- Punch’s Studio, as envisioned in Max Visits Punch, is played by Bruce Nauman’s New Mexico Studio.
- I used David Lynch for Max Poe not only because he looks very close to how I always envisioned the character, but also because there are so many great photos of him making faces. I find it amusing, as well, that Lynch is himself, an artist.
- PUNCH’s “Review” is comprised of text gleaned from Dia Center pamphlets: in real life I actually did clip phrases from Dia Center pamphlets in order to construct the text. I am a long-time fan of the overblown artspeak they contain.
- When I began building the character, Lola, I thought it was unusual for people to change genders late in life. It turns out to be quite common. The issues I planned to give Lola regarding her change, her worries about how it would effect her career and her relationships, are ones that take a good deal of time to commit to: partly because they are so fraught.
- The “Vanity Fair” cover displays a hilariously fumble fingered Photoshop job, hopefully will save me from any claim of trademark infringement! Do take a magnified view in order to fully appreciate the “Jeff Koons” floating head, the mismatched shadows and skin tones, and a poorly clipped central figure. Also, note, “Boo Dolly” seems to be a 6’8″ giant of sorts. Not all intentional, mind you! I meant to make it clearly faux but not hilariously so. But time constraints and a malfunctioning track pad added a good deal unwanted humor!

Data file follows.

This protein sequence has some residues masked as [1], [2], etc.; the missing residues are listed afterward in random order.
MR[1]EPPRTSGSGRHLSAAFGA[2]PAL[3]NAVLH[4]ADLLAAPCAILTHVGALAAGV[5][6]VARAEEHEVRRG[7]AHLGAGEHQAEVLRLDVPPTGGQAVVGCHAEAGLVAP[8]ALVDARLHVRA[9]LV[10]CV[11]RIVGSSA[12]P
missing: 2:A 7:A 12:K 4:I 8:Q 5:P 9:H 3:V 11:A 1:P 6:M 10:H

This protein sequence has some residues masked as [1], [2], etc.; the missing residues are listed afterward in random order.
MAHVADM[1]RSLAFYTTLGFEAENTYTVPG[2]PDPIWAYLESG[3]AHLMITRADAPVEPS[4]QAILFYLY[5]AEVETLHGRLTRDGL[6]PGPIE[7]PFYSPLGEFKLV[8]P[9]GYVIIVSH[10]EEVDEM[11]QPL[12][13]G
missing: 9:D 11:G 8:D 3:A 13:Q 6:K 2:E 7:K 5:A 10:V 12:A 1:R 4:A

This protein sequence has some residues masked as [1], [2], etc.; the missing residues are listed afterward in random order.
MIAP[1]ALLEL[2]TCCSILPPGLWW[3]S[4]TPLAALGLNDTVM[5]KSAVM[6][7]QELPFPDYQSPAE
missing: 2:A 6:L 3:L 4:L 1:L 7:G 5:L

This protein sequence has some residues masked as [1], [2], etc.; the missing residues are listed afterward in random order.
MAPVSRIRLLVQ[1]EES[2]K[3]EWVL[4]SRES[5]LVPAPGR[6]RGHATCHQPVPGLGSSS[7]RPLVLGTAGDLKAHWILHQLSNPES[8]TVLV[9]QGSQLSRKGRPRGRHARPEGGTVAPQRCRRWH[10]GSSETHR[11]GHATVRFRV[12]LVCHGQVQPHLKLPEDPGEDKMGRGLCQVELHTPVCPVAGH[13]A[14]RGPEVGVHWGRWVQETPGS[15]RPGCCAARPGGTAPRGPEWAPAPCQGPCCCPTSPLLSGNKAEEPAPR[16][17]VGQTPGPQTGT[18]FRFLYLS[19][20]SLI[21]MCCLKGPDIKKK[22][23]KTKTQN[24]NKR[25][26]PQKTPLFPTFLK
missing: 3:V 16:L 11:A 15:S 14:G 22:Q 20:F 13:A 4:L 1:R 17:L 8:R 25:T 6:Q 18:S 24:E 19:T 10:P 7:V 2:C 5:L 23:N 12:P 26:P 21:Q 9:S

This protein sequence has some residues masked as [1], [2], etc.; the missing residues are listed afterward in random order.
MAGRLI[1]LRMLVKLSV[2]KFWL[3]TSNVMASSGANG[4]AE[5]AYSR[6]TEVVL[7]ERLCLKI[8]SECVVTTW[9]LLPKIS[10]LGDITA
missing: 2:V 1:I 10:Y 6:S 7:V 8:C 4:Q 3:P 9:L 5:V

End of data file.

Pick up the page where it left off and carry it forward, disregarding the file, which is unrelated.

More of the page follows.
- The real Vanity Fair uses a customized form of Didot for the Logo font. I near-successfully re-created that and learned, in doing so, to appreciate it’s art: lowered bars, an exaggerated height, extreme weight shifts in the vertical strokes, plumped curves… a nice design. The kerning also is set perfectly to balance the text on the cover.
- Artworks by Lola Boeys, Boo Dolly, PUNCH, and Peter Monday, amongst others are actually created by Cat Weaver. Cat Weaver, however is not an artist and has no means of actually realizing these works. Also, some of them are deliberately awful and would do well to remain unrealized. These works are, though, perhaps a new art form: Virtually Realized Art. Ms. Weaver harbors a vague hope that eventually one of her characters will snag a real world show in future. ;) We’ll see.
- Max mentions, and Lola refers to, a “blacklist” that Max wields against collectors who break the unstated rules of the art market. This is a real practice that I, and others have written about. For one of my stories discussing a blacklist, see my 2011 Huffington Post article Art Noir, Blacklists and Speculators.
- Art Noir, Blacklists and Speculators. also discusses one of Max’s fears regarding PUNCH, that his collectors will, if they see his market slump, begin to unload his works, thus damaging his status as an established artist. There are those who doubt that this is of any real concern and others who are certain that it has caused the downfall of artists like Sandro Chia.